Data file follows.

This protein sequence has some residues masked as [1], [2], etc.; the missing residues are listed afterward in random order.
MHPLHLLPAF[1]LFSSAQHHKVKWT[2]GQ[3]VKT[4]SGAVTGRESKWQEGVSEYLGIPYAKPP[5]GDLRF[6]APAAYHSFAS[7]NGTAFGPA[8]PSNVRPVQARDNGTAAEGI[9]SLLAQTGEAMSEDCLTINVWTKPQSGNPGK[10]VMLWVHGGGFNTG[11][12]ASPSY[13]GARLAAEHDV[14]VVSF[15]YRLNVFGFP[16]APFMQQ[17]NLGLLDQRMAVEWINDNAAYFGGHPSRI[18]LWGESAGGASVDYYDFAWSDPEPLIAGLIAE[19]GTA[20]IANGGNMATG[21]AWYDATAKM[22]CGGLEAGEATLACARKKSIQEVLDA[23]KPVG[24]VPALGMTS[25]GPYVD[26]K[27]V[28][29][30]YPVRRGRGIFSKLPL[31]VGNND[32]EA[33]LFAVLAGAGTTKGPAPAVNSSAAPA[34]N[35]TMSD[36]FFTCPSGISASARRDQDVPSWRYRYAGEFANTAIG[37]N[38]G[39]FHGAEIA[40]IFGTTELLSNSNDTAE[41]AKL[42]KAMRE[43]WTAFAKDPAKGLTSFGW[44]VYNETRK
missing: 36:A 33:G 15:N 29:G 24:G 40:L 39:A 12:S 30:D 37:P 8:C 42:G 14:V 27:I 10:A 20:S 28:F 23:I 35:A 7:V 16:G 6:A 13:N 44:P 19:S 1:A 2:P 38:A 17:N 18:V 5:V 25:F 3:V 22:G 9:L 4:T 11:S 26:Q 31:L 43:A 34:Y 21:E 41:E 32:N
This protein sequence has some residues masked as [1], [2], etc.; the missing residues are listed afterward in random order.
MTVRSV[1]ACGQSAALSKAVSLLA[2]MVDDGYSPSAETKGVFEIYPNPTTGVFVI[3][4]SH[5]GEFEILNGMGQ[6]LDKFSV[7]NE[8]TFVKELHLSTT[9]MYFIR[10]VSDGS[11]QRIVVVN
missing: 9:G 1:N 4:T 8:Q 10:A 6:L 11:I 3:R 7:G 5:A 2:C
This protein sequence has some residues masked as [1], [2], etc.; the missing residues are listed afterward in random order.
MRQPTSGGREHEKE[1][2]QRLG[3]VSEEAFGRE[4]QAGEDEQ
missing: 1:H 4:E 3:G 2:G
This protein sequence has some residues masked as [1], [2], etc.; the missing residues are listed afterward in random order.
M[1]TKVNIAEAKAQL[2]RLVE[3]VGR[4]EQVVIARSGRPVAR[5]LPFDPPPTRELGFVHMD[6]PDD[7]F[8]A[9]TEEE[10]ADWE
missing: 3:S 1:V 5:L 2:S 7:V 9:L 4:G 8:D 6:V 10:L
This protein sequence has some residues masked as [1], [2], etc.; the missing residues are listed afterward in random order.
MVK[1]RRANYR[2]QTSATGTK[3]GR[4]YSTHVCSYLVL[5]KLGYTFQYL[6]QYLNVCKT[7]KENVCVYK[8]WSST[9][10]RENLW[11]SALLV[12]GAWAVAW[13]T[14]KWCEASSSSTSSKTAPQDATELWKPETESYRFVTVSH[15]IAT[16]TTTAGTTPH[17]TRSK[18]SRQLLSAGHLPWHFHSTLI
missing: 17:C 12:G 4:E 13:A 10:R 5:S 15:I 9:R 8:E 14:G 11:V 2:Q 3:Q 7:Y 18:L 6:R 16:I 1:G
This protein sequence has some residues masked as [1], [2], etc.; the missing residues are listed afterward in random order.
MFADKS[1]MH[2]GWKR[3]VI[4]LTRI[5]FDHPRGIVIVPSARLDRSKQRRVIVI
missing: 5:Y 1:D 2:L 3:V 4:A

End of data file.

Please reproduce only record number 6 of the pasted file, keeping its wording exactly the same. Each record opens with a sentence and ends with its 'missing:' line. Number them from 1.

This protein sequence has some residues masked as [1], [2], etc.; the missing residues are listed afterward in random order.
MFADKS[1]MH[2]GWKR[3]VI[4]LTRI[5]FDHPRGIVIVPSARLDRSKQRRVIVI
missing: 5:Y 1:D 2:L 3:V 4:A